Gila County officials are getting grief from residents because of discussions on using “Rural Schools” money for roads.
Gila County District One Supervisor Tommie Martin said 75 percent of the federal money for Rural Schools in fact goes to education, however, 25 percent of it can be used for a number of other things and roads are on that list.
“It makes our roads money go further,” Martin said.
The money comes through the Secure Rural Schools and Community Self-Determination Act, which provides funds to replace:
• Property taxes when a county (or school district, etc.) has a preponderance of federal land; and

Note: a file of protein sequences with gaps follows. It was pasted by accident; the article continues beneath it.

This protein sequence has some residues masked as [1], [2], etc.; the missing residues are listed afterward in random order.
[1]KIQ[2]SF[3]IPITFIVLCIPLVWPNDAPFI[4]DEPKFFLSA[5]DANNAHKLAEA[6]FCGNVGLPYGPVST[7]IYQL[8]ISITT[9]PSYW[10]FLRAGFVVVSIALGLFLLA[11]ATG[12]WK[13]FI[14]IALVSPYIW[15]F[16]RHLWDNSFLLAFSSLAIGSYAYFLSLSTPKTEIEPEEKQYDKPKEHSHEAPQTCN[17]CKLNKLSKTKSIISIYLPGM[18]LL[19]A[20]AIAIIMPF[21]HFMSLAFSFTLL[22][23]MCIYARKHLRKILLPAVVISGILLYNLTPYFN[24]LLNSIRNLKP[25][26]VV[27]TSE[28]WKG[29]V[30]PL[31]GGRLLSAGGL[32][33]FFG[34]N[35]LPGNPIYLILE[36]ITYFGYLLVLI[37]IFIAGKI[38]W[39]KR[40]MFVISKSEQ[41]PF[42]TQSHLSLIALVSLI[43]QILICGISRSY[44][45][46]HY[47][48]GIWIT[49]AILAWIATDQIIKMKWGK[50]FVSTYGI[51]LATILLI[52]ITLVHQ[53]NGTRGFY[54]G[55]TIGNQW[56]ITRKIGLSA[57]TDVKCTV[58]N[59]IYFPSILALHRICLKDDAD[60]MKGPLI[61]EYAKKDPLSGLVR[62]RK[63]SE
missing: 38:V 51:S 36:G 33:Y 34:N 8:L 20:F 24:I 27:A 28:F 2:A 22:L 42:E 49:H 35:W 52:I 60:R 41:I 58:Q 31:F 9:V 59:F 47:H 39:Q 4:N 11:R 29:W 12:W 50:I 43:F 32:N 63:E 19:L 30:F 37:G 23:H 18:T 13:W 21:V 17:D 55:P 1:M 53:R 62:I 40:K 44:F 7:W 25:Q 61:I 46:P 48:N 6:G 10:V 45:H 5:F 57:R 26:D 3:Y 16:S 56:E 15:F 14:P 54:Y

• Sales tax revenues lost due to the decline in timber and cattle sales, plus some for mining.
The other Rural Schools money is filtered through Resource Advisory Committees, Martin said.
It can be used for roads, watershed or infrastructure improvements on forest/federal lands. In the case of Gila County, the money is for its land in the Tonto and Apache-Sitgreaves National Forests, Martin said.
Gila County is part of the Eastern Counties RAC, which also includes, Apache, Graham, Greenlee and Navajo. The county must apply for a grant from its RAC for the projects it selects to pursue. There is a pot of about $450,000 to draw from, Martin said.
At its Jan. 4 meeting, the board of supervisors directed its staff to apply to the Eastern Counties RAC for money to double chip seal Forest Road 423 (also known as Cline Boulevard) in Tonto Basin.